Still, thanks to an Ian Holm-presented prologue, we’re in no doubt as to the significance of their mission. This isn’t just a treasure hunt: this is a desperate gambit to reclaim a homeland for a people who have suffered a generation of bitter diaspora. There is an appeal to the way Tolkien’s book begins small, seemingly trivial — Bilbo the reluctant burglar off on a perilous jaunt — then rises out into something so huge that five armies roll up to the ultimate fracas. But it is appropriate to Jackson’s cinematic rendition of Middle-earth that we should swiftly understand Thorin’s position (part Aragorn, part Boromir) in its weighty narrative history. This comes not only via the prologue, in which we witness the full glory of Erebor and its nuking by malevolent bat-lizard Smaug (of whom there are glimpses), but also an impressive flashback to Thorin’s hard-fought, albeit temporary, triumph over Azog on the slopes outside Moria.

One question raised by the book is: why precisely did Bilbo, a homely fellow and appreciator of simple comforts, agree to head off into such danger? And why didn’t he bail when the going got extreme? These are ingeniously addressed, and in fact form the arc of An Unexpected Journey. The Hobbit Episode I is the story of how Bilbo commits to adventure, how he realises his motive. And Team Jackson’s answer is elegantly simple, a fine-brushed masterstroke of scripting: the creature who just wants to go back home discovers that what he’s doing here is helping these homeless dwarves reclaim theirs.

It’s a concept sold flawlessly by Martin Freeman, perfect casting for the fusty halfling. There really is no other character like Bilbo in Tolkien’s chronicles, and he is arguably this saga’s strongest: a proper, decent, everyday sort of chap (if a little on the conservative side) whose resourcefulness is drawn from a deep well of inner strength. Not as beleaguered as Frodo, nor as acquiescent as Samwise, nor as comical as Merry and/or Pippin. “I’m not a hero or a warrior,” Bilbo asserts. He’s us. And Freeman encapsulates that throughout, without mugging or winking. His Bilbo does take his predicament seriously, and while this is the jauntiest — at times silliest, at times funniest, certainly the most child-friendly — Middle-earth movie yet, Freeman remains its emotional lodestone.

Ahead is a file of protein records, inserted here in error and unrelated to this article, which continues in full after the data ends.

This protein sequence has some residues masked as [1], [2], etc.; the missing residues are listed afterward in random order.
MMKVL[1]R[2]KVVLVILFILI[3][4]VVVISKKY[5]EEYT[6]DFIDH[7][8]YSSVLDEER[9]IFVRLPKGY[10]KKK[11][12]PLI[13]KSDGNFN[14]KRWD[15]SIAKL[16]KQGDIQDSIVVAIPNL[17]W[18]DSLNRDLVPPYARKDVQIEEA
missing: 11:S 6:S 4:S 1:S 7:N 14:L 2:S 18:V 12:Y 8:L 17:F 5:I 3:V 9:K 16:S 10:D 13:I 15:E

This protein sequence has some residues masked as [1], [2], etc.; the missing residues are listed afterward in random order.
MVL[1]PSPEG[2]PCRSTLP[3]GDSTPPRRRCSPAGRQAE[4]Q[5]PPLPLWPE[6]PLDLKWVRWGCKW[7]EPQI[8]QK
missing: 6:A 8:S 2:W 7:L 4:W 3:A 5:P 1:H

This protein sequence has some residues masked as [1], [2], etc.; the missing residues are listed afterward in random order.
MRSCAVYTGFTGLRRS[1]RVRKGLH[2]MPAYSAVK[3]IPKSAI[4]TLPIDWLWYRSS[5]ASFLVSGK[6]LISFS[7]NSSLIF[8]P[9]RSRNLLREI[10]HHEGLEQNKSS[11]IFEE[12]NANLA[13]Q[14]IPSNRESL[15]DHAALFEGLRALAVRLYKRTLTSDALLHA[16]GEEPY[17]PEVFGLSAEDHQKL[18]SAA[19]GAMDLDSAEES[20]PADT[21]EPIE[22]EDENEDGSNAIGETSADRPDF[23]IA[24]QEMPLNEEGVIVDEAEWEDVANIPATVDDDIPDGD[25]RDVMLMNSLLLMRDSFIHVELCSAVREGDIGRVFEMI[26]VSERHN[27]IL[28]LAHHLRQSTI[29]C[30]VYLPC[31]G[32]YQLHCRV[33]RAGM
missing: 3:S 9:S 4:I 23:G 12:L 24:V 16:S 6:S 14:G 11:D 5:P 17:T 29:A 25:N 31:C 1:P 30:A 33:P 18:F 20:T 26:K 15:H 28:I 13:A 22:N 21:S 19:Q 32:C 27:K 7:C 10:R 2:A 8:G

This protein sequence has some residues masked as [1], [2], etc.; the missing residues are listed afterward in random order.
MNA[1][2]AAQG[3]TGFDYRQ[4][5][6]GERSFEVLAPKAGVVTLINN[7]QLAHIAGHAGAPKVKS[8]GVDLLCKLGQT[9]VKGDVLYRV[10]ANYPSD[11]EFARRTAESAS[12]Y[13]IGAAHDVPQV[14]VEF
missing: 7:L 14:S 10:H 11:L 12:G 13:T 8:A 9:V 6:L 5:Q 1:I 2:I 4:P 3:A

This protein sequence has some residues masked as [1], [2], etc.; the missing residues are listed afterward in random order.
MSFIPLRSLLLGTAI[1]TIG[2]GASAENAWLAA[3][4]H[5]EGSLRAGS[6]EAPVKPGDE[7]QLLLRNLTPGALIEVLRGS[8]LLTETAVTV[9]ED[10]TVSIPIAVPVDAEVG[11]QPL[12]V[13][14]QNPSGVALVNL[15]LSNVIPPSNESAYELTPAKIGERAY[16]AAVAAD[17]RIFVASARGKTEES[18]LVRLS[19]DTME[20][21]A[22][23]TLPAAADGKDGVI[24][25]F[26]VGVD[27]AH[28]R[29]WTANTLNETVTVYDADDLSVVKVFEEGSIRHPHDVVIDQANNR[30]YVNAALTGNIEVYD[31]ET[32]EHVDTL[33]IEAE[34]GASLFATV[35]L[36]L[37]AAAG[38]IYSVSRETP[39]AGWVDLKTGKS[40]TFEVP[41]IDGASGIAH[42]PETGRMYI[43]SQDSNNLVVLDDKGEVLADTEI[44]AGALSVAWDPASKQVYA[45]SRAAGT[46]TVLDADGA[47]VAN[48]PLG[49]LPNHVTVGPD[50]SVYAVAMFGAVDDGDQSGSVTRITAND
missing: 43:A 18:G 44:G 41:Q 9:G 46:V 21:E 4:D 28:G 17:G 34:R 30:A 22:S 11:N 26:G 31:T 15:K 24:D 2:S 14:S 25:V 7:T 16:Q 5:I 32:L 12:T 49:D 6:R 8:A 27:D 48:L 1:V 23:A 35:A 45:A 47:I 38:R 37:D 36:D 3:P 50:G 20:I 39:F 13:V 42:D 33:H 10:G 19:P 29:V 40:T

The most powerful moment comes during the Riddles In The Dark incident, which briefly brings back Andy Serkis’ Gollum, the other arguably strongest character in the saga. It is a joy and a thrill to once more see mo-cap master Serkis owning the role, and to have the celebrated encounter brilliantly re-envisioned through the prism of the Sméagol/Gollum split personality. However, the true punch of poignancy comes at that most pivotal of moments: when Bilbo, invisibly standing over Gollum with sword at his throat, exercises mercy. Jackson holds on Freeman’s face. This isn’t just Tim-from-The Office or Watson in pointy ears, but an actor at the height of his prowess finding every layer to a character it now seems he was born to play.

So what, finally, of that other embellishment, the history-making visual treatment? 48 frames per second is, as they say, something else. And you can take that both ways. On the one hand, the crispness of detail is almost overwhelming, whether you’re noticing the seam down the back of Gandalf’s hat, or repulsed by the scabby goitre dangling from the Great Goblin’s (Barry Humphries) hideously distended face. On the other, there’s something about the lack of grain and motion blur that oddly makes the movie feel less epic — it’s so immediate and intimate that the distance between seat and screen is all but removed. This may make you feel more thrillingly part of the action, or it may diminish the spectacle and unflatteringly highlight the film’s more set-bound nature. Something to bear in mind when deciding if you’re going to seek out the upgraded experience.